An autonomous vehicle owned by Cruise, the autonomous car startup acquired by GM last year, hit a motorcycle on a San Francisco street earlier this year. Just like us filing with the California DMV, the motorcyclist was able to walk away from the crash but reported shoulder pain and was taken to the hospital for medical treatment. Cruise said police at the scene determined the motorcycle was to blame for the crash.
The cruise ship was traveling in the middle of a three-lane, one-way street in San Francisco’s Lower Haight neighborhood. He sees a gap in traffic in the left lane and begins to change lanes—but then the gap begins to close as the vehicle in front slows down. So Cruise’s car turns into the center lane.
Normally, that would be a chain of events that goes unnoticed on the busy streets of San Francisco. Unfortunately, Cruise said, “a motorcycle just split between two cars in the middle and the right lanes going into the middle lane.” The motorcycle “looked at the side of Cruise AV, wobbled, and fell.”
Cruise said his car was traveling at 12 miles per hour, while the motorcycle was going 17 miles per hour.
“We test self-driving cars in challenging and unpredictable environments because, by doing so, we’ll have better, safer AV technology on the roads soon,” Cruise said in an emailed statement. “In this case, the motorcycle merged into our lane before it was safe to do so.”
This is far from the first accident involving a boat on San Francisco streets. The company reported 14 collisions to the California authorities between September and November of this year-a reality of the house active testing on the San Francisco street. Most of these involve another car that completes Cruise’s vehicle.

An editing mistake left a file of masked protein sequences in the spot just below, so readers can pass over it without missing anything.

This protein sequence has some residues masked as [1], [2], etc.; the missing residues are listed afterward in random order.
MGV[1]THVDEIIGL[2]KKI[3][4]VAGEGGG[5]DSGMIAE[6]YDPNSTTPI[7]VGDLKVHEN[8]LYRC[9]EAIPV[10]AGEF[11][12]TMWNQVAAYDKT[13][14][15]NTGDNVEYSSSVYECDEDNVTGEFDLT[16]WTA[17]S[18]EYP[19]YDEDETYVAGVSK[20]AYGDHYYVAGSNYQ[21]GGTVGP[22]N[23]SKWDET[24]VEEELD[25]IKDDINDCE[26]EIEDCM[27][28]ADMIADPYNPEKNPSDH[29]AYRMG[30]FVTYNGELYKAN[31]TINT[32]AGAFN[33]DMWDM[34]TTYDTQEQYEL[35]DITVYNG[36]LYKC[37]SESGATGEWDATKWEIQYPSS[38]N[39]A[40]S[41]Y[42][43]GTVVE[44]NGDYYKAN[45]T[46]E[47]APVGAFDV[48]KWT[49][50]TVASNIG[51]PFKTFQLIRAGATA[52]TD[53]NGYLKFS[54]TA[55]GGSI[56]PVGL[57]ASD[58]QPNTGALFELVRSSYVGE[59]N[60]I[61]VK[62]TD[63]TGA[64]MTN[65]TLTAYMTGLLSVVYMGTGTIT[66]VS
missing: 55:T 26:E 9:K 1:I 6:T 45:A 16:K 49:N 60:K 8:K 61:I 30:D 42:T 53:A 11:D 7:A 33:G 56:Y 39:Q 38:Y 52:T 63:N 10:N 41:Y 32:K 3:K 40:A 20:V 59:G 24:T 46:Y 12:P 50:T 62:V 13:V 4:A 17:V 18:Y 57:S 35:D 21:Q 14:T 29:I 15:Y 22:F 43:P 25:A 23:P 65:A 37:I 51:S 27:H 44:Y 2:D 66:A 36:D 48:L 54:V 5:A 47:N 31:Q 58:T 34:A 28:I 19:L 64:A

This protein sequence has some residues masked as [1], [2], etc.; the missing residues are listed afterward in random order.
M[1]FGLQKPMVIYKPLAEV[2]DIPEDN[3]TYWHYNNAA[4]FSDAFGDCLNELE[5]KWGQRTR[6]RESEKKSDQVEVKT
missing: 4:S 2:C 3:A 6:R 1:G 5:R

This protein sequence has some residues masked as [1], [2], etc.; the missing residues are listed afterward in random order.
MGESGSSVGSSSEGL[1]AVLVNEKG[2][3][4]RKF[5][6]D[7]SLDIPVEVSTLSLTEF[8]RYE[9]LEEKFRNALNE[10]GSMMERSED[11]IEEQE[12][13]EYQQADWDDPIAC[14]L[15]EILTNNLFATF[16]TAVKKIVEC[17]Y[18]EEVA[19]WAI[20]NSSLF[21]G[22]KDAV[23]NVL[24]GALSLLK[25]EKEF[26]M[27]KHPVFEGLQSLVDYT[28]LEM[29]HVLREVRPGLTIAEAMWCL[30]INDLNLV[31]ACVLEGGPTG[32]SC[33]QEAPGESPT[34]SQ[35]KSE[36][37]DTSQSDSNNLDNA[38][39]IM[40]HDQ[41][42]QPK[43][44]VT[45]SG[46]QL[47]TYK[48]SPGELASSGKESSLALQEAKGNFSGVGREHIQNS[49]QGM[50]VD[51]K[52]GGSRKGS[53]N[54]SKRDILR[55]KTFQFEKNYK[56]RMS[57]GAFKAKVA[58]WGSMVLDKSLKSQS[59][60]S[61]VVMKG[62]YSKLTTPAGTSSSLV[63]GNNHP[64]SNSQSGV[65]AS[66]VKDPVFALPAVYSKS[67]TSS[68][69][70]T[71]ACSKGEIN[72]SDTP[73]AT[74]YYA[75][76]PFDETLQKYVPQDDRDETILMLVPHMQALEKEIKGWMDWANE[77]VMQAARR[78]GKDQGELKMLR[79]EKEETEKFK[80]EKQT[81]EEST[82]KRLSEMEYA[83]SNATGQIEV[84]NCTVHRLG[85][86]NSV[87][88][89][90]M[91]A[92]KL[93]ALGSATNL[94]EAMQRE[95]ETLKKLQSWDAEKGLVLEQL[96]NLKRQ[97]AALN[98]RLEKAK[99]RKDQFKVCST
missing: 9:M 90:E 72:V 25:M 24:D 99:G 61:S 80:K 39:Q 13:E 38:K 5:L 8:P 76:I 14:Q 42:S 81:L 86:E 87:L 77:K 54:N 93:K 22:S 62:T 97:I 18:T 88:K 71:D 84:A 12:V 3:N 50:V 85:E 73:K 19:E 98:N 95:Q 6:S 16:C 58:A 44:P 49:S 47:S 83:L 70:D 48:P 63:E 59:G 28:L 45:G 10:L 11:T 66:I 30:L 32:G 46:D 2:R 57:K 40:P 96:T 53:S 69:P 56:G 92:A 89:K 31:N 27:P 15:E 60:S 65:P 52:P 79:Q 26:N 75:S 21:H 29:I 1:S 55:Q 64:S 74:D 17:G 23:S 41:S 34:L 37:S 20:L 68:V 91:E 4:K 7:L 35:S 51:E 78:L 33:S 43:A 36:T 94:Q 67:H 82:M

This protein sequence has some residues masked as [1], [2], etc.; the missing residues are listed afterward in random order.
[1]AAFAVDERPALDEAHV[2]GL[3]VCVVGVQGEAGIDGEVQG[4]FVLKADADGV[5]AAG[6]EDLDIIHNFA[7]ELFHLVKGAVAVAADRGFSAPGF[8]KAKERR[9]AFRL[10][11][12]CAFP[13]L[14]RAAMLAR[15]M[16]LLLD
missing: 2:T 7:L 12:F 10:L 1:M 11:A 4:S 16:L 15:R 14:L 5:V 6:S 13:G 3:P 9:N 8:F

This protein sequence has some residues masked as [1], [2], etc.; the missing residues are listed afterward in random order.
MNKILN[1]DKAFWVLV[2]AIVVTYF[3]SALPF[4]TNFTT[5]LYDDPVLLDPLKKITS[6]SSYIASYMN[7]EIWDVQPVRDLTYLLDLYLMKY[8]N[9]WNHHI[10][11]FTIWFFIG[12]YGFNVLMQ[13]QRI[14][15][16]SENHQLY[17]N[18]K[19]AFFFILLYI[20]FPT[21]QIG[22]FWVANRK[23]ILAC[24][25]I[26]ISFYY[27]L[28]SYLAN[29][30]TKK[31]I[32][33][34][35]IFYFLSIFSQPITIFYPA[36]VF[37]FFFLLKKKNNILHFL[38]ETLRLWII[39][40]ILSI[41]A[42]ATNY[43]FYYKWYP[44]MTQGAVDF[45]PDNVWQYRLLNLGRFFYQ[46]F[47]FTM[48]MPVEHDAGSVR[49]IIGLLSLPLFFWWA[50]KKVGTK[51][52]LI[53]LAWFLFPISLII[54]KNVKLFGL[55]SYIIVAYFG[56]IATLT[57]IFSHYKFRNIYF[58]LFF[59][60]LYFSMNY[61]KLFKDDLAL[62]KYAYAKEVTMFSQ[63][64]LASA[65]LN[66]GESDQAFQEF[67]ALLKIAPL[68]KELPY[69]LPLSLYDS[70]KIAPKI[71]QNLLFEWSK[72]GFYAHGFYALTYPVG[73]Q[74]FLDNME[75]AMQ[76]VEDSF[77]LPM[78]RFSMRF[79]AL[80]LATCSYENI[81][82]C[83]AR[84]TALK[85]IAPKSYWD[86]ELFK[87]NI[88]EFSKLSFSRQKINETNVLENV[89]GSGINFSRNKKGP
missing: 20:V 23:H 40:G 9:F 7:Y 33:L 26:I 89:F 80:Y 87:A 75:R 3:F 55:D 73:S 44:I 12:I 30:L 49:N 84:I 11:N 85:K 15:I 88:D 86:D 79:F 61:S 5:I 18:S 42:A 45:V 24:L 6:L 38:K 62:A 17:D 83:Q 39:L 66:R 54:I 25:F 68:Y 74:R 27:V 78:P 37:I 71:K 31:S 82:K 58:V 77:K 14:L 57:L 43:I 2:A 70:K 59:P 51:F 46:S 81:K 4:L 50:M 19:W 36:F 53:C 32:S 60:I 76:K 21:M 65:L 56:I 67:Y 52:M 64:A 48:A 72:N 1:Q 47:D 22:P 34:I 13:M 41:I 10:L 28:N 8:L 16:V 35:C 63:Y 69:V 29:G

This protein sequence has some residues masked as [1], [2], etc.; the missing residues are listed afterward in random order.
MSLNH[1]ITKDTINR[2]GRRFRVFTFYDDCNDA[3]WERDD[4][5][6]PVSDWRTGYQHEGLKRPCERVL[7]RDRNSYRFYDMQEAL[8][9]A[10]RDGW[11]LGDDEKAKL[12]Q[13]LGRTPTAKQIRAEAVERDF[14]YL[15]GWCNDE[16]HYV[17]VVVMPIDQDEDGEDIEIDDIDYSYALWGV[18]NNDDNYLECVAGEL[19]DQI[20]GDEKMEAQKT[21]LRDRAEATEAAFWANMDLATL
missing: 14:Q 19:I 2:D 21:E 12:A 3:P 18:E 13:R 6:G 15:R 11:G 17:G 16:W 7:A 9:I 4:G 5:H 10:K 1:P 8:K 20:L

Cruise CEO Kyle Vogt owns it touted Cruise’s decision to test on the streets of San Francisco, arguing that the company’s software will learn faster if operating in challenging urban driving environments.
“Our cars encounter challenging (and frequent) situations up to 46 times more often than other places where self-driving cars are tested,” Vogt wrote.
Him provided statistics in October that showed that San Francisco cars encounter traffic violations like “passing the opposite lane” and “wandering” 20 to 40 times more in San Francisco than in the Phoenix area where Waymo and Uber are conducting many tests they.
Unfortunately, while California collects statistics on every autonomous car accident and posts the details to its website, we don’t have comparable information from the large trial happening in Arizona.